Syrian refugees in Bulgaria: Hunger strikes, fundraising and tough times

Syrian refugees in Bulgaria fleeing the violent conflagration in their own country are not having it easy as hosting facilities are strained beyond capacity.

More than 1400 Syrians have sought refuge in Bulgaria, about 700 in August alone, and somewhere between 40 and 60 Syrians cross the border into Bulgaria daily, according to Interior Ministry figures.

These figures represent a mere fraction of the vast numbers of people displaced by the violence as the Assad regime conducts a bloody campaign against rebels, but for Bulgaria, the numbers have proved more than the country can cope with.

In all, there are about 3000 refugees in Bulgaria and all five shelters in the country are already overcrowded.

The difficult living conditions in the centres are straining relations among the refugees themselves, as they face overcrowded communal bathrooms, preparing food themselves and with many of the refugees being young children, the Bulgarian Red Cross’s Mariana Stoyanova told public broadcaster Bulgarian National Television on September 7 2013.

Refugee Mohammed Yousef, who has been in Bulgaria for six months, told BNT that he had been sent from the holding centre at Busmantsi to the asylum centre in Sofia but, like his compatriot Ali Hassan, who also spoke to BNT, there had been no room for them as when they arrived, there were already 14 people to a room.

Until the previous week, he had been sleeping in a cheap hotel in Sofia but then his money had run out and he was living on the street, Yousef said.

“We came from Syria to Bulgaria because we thought things were stable here. But we have no work, we are sleeping in abandoned buildings. It is a big problem, what will happen to us?” Hassan said.

Asylum-seekers can be released from Migration Directorate centres if they can prove a residential address, if a landlord is willing to accept refugees at that address.

There were such cases in Bulgaria, but they were rare, Boris Cheshirkov of the UN High Commission for Refugees told BNT.

“We are currently working for a general system of protection in all EU member states. It will ensure the same criteria for admission of refugees and provide protection,” Cheshirkov said.

According to a September 7 report by Nova Televizia, 32 Syrians at the centre for temporary accommodation of foreigners in Lyubimets had declared a hunger strike in protest against the slowness of the procedure for recognition of their refugee status in the country.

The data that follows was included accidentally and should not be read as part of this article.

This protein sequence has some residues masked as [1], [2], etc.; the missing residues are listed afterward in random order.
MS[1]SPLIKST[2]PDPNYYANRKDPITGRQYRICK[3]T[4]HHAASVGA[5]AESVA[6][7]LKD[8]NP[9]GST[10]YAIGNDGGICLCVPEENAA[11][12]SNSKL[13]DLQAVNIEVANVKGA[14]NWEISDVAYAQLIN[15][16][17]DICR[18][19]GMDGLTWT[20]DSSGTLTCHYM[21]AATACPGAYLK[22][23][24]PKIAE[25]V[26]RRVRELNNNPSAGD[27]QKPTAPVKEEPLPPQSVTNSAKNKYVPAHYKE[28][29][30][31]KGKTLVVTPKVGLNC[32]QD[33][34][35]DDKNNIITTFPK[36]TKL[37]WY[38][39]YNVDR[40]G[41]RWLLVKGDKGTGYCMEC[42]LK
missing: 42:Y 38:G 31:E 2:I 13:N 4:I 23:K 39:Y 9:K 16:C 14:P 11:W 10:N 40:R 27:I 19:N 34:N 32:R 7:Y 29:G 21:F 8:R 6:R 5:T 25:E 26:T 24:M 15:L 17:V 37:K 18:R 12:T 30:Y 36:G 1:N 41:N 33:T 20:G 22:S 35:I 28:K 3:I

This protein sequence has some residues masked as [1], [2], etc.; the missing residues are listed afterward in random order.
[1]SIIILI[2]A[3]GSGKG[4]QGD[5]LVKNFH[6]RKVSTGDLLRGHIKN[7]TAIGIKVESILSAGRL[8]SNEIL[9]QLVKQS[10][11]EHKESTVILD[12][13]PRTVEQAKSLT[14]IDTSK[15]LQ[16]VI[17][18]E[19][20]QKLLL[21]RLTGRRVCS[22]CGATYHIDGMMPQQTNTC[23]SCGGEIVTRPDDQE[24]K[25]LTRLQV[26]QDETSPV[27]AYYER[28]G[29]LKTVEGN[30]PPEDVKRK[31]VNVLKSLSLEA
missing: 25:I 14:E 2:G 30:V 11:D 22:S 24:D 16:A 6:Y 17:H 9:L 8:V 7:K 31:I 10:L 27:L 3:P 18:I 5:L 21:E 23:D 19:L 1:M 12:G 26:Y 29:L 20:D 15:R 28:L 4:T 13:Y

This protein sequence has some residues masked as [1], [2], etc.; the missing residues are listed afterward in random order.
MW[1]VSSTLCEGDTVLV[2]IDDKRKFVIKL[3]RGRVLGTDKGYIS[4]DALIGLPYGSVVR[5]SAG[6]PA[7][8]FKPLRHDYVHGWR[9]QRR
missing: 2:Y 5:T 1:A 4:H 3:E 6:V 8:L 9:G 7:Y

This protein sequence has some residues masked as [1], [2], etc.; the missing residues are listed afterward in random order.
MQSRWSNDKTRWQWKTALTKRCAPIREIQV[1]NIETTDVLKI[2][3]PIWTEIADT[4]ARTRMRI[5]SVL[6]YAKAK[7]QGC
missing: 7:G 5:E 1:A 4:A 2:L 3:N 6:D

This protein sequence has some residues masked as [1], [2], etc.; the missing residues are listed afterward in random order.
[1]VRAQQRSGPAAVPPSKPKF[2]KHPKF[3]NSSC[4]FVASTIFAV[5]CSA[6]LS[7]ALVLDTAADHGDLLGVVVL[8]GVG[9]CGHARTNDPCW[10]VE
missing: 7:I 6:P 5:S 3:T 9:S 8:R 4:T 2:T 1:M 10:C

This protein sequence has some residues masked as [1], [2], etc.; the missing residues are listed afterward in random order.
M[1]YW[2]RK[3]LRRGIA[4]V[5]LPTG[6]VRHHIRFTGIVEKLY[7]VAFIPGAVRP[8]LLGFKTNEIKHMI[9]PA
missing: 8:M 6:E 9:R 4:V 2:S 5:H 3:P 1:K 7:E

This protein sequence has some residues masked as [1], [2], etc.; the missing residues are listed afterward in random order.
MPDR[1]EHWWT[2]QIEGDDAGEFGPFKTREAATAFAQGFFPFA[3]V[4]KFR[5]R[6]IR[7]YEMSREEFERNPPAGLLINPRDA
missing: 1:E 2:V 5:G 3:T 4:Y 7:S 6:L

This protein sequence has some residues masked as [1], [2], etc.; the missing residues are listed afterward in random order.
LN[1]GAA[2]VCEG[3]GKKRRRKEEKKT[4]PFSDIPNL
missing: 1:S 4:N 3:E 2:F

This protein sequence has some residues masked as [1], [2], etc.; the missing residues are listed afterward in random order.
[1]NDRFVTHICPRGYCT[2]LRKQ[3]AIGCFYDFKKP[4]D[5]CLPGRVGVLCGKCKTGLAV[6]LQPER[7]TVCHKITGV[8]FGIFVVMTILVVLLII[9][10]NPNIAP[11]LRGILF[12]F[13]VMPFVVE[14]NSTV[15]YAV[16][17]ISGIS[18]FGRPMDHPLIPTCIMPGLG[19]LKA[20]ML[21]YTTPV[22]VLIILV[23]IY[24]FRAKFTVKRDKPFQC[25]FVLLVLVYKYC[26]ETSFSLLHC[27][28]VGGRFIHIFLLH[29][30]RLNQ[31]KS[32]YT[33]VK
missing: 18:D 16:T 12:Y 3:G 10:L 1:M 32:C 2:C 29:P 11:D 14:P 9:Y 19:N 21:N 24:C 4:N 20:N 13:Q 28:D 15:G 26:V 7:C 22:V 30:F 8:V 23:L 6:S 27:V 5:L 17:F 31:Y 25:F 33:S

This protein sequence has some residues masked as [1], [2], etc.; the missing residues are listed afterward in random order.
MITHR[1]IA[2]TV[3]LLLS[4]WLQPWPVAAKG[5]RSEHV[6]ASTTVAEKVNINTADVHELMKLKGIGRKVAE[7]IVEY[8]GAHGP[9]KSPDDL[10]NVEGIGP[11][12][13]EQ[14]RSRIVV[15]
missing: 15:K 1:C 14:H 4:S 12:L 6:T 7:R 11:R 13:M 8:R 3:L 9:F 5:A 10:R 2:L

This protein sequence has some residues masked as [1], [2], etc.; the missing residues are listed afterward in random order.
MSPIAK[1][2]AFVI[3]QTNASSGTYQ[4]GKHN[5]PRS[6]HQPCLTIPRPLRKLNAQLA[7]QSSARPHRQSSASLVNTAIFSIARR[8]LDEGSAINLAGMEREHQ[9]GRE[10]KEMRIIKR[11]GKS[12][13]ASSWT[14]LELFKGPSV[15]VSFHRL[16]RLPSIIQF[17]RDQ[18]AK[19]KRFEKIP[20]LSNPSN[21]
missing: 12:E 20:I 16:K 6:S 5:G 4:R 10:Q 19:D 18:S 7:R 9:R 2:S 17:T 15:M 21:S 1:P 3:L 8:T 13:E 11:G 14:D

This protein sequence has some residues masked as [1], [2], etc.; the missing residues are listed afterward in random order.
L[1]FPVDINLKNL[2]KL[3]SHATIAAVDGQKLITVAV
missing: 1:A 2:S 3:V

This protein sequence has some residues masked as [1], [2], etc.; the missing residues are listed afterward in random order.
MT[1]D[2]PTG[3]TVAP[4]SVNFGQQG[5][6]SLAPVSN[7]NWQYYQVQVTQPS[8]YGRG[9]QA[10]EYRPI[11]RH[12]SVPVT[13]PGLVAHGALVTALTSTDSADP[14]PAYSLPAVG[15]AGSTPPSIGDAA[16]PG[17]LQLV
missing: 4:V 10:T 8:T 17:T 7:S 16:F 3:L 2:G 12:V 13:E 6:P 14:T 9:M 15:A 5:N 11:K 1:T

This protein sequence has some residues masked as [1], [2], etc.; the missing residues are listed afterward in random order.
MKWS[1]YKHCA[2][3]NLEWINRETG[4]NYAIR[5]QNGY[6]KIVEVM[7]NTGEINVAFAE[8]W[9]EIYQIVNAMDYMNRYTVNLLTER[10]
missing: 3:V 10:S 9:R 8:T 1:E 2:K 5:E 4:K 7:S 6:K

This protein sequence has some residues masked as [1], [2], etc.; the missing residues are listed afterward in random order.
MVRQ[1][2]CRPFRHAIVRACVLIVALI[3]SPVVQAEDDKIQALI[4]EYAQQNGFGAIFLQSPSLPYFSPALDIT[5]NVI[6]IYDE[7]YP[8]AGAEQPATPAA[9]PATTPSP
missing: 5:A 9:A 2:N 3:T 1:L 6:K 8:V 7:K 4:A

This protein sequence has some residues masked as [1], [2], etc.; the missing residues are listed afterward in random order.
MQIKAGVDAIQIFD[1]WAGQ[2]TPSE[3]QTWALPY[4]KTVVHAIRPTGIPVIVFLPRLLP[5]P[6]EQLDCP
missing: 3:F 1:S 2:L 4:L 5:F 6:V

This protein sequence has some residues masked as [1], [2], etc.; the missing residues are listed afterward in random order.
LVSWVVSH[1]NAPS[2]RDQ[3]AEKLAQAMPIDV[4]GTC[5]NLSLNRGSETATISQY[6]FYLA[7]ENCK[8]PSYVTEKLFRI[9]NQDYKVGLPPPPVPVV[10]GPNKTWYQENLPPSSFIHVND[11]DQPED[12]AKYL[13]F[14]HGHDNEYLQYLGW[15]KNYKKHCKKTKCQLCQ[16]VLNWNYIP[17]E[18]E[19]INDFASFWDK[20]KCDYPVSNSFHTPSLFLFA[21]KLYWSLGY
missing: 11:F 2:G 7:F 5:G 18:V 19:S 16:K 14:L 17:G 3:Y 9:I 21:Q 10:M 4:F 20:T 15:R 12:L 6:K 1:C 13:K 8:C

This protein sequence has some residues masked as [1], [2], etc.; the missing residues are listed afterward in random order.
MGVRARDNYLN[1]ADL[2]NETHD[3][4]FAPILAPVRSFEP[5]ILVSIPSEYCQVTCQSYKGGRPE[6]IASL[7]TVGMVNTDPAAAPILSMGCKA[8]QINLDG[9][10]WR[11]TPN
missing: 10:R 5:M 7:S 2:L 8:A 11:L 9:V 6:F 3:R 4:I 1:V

One of the Syrians told Nova TV that he had been in the camp for 44 days and wanted refugee status in order to live a normal life beyond the walls of the centre.

But the procedure for being granted refugee status could last up to six months, a period that the protesters were not prepared to wait.

“We will strike until they give us freedom. I really do not want to cause trouble and break the rules, but the situation here is indescribable,” said the protester, identified as Tarek.

In response to the report, the Interior Ministry said that Bulgaria’s State Agency for Refugees was seeking ways to ease the procedures and to improve living conditions.

Public broadcaster Bulgarian National Radio, in a September 7 report, quoted interior minister Tsvetlin Yovchev as saying, “The capacity of the country has been used and we are in an emergency situation”.

If the necessary measures were not taken, Bulgaria would face a humanitarian crisis, Yovchev was quoted as saying.

According to BNR, former barracks and deserted rural schools would be used to provide shelter to hundreds of refugees. Earlier media reports said that consideration was being given to accommodating refugees in cheap hotels in Sofia.

The issue is referred to in the “11-point plan” approved at a meeting of the cabinet’s security council recently, which mentions looking at buildings that could be adapted to be used as accommodation for refugees.

Bulgarian authorities also were focusing on the necessity of securing public order because of the presence of people of different political and religious views and of different ethnic origin amongst the refugees.

Two tactical headquarters which will function in co-operation with various state institutions have been established.

Meanwhile, Bulgarians have been showing their compassion through fundraising initiatives.

At the “East in the Park” festival in Borisova Gradina in central Sofia, the Arabis foundation arranged the acceptance of donations and the raising of funds by the sale of jewellery and clothing made by refugee women.

The funds raised at the event, which was attended by representatives of the Syrian diaspora and the Council of Refugee Women, would be used to buy essentials for people in the refugee centres in the country, BNT said on September 7.

The same day, local television station bTV said that a campaign had begun in Bulgaria to raise assistance for Syrian children in the country.

A range of items was being sought – utensils, shoes for any age and gender, blankets, food, medicines, formula, nappies, strollers, toys and books.

According to the bTV report, those able to make donations should take or send them to:

–         The Agency for European Integration, 10 Suedinenie Boulevard, office 1, telephone 038/62 0054, mobile 0888 139 333, e-mail [email protected]

–         The Give a Smile Foundation (Фондация “Подари усмивка”), 16 Georgi Sava Rakovski Street, office 3, Dimitrovgrad

–         The Alliance for Regional and Civil Initiatives, first floor, 167A Evlogi Georgiev Boulevard, Sofia, telephone 02/944 6389, mobile 0889 716 937, e-mail: [email protected]

–         “Four Seasons” (“Четири сезона”) shop, 154A Knyaz Boris I Street, Sofia.

(Archive photo of illegal migrants intercepted at the Bulgarian border: Interior Ministry)





The Sofia Globe staff

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